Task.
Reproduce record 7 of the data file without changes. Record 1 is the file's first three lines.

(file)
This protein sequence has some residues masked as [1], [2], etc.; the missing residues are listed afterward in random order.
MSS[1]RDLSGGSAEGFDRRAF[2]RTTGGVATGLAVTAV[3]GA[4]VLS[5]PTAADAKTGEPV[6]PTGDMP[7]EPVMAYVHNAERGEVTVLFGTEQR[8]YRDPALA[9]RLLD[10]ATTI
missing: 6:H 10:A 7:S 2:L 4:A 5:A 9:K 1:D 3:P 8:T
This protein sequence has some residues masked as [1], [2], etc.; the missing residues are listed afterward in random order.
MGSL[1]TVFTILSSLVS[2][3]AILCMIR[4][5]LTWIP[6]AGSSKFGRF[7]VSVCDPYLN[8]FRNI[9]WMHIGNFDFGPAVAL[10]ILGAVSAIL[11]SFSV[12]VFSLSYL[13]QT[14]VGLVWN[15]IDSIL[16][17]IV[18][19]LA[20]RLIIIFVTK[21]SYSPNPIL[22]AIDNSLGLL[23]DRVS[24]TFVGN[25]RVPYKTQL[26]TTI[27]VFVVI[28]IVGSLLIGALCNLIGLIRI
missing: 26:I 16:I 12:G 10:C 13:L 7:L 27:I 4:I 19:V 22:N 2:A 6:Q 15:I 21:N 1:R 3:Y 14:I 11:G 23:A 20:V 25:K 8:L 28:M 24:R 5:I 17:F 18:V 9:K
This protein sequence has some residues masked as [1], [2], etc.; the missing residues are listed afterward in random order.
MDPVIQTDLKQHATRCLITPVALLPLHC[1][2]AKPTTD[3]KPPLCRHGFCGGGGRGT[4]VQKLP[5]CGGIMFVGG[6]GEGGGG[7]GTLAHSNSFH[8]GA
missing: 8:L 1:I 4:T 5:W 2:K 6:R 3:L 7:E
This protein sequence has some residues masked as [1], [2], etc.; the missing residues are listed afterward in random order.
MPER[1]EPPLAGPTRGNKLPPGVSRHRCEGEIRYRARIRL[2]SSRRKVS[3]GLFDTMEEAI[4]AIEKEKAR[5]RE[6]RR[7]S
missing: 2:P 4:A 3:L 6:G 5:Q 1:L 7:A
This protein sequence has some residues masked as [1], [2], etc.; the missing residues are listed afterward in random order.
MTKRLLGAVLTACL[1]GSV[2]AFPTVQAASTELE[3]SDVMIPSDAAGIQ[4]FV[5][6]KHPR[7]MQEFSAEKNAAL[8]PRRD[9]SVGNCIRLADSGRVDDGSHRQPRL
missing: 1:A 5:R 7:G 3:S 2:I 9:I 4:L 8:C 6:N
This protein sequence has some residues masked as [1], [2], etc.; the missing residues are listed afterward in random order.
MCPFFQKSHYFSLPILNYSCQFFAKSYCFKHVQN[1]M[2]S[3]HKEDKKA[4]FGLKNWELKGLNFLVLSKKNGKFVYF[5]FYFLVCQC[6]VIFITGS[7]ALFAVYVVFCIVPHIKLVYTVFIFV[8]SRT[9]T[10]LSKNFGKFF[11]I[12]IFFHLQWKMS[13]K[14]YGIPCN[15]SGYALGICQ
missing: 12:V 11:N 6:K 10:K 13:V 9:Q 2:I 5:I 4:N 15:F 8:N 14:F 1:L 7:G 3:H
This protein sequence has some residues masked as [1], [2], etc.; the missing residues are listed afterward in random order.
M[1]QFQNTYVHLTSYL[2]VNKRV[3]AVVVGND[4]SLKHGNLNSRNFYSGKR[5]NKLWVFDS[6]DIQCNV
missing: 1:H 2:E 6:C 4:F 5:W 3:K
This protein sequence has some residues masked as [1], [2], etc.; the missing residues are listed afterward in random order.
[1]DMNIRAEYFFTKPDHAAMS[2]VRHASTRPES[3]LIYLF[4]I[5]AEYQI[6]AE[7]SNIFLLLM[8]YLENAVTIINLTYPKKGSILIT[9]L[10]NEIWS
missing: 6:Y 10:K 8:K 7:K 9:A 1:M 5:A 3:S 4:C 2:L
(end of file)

This protein sequence has some residues masked as [1], [2], etc.; the missing residues are listed afterward in random order.
M[1]QFQNTYVHLTSYL[2]VNKRV[3]AVVVGND[4]SLKHGNLNSRNFYSGKR[5]NKLWVFDS[6]DIQCNV
missing: 1:H 2:E 6:C 4:F 5:W 3:K